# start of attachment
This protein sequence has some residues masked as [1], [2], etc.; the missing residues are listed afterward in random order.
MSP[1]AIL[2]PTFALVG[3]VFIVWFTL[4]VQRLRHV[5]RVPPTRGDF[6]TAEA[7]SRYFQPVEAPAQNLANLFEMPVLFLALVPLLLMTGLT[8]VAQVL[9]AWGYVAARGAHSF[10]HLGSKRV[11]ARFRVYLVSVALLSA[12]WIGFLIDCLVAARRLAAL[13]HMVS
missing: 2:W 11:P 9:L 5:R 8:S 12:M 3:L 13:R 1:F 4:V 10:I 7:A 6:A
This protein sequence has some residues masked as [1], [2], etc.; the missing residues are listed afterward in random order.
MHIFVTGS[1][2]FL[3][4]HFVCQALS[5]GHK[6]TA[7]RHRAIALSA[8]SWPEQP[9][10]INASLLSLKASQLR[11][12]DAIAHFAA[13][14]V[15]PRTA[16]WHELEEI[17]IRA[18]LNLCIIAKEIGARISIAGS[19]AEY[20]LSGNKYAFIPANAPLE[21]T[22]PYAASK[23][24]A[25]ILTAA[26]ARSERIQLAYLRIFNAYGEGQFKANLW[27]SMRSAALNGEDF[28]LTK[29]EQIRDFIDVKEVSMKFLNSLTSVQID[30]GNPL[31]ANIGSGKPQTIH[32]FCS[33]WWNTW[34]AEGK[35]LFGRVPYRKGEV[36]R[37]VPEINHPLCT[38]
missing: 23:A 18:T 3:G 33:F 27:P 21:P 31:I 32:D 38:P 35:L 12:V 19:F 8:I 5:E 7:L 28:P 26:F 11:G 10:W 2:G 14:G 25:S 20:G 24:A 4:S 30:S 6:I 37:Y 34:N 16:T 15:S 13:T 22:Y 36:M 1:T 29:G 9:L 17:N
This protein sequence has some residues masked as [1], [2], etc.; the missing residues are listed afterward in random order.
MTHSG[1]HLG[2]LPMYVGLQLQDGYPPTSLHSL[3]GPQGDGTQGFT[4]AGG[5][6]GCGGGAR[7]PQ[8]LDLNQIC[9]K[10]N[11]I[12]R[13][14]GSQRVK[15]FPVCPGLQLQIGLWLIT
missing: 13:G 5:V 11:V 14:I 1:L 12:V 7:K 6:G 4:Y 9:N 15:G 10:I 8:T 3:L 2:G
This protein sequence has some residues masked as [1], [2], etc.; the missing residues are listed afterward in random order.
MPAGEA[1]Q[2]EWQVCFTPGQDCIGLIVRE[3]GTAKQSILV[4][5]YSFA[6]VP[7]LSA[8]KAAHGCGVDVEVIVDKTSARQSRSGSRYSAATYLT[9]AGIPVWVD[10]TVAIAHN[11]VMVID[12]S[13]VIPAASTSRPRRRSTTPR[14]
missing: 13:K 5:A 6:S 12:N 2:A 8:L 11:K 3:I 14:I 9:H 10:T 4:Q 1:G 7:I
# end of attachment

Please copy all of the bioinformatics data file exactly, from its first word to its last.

This protein sequence has some residues masked as [1], [2], etc.; the missing residues are listed afterward in random order.
MSP[1]AIL[2]PTFALVG[3]VFIVWFTL[4]VQRLRHV[5]RVPPTRGDF[6]TAEA[7]SRYFQPVEAPAQNLANLFEMPVLFLALVPLLLMTGLT[8]VAQVL[9]AWGYVAARGAHSF[10]HLGSKRV[11]ARFRVYLVSVALLSA[12]WIGFLIDCLVAARRLAAL[13]HMVS
missing: 2:W 11:P 9:L 5:R 8:S 12:M 3:L 13:R 1:F 4:V 10:I 7:A 6:A
This protein sequence has some residues masked as [1], [2], etc.; the missing residues are listed afterward in random order.
MHIFVTGS[1][2]FL[3][4]HFVCQALS[5]GHK[6]TA[7]RHRAIALSA[8]SWPEQP[9][10]INASLLSLKASQLR[11][12]DAIAHFAA[13][14]V[15]PRTA[16]WHELEEI[17]IRA[18]LNLCIIAKEIGARISIAGS[19]AEY[20]LSGNKYAFIPANAPLE[21]T[22]PYAASK[23][24]A[25]ILTAA[26]ARSERIQLAYLRIFNAYGEGQFKANLW[27]SMRSAALNGEDF[28]LTK[29]EQIRDFIDVKEVSMKFLNSLTSVQID[30]GNPL[31]ANIGSGKPQTIH[32]FCS[33]WWNTW[34]AEGK[35]LFGRVPYRKGEV[36]R[37]VPEINHPLCT[38]
missing: 23:A 18:T 3:G 33:F 27:P 21:P 31:I 32:D 38:P 35:L 12:V 19:F 8:I 5:E 7:L 28:P 26:F 11:G 10:W 2:G 14:G 25:S 20:G 24:A 4:S 30:S 6:I 37:Y 34:N 16:T 15:S 13:T 22:Y 36:M 1:T 29:G 9:L 17:N
This protein sequence has some residues masked as [1], [2], etc.; the missing residues are listed afterward in random order.
MTHSG[1]HLG[2]LPMYVGLQLQDGYPPTSLHSL[3]GPQGDGTQGFT[4]AGG[5][6]GCGGGAR[7]PQ[8]LDLNQIC[9]K[10]N[11]I[12]R[13][14]GSQRVK[15]FPVCPGLQLQIGLWLIT
missing: 13:G 5:V 11:V 14:I 1:L 12:V 7:K 6:G 4:Y 9:N 15:G 10:I 8:T 3:L 2:G
This protein sequence has some residues masked as [1], [2], etc.; the missing residues are listed afterward in random order.
MPAGEA[1]Q[2]EWQVCFTPGQDCIGLIVRE[3]GTAKQSILV[4][5]YSFA[6]VP[7]LSA[8]KAAHGCGVDVEVIVDKTSARQSRSGSRYSAATYLT[9]AGIPVWVD[10]TVAIAHN[11]VMVID[12]S[13]VIPAASTSRPRRRSTTPR[14]
missing: 13:K 5:A 6:S 12:N 2:A 8:L 11:K 3:I 14:I 9:H 10:T 4:Q 1:G 7:I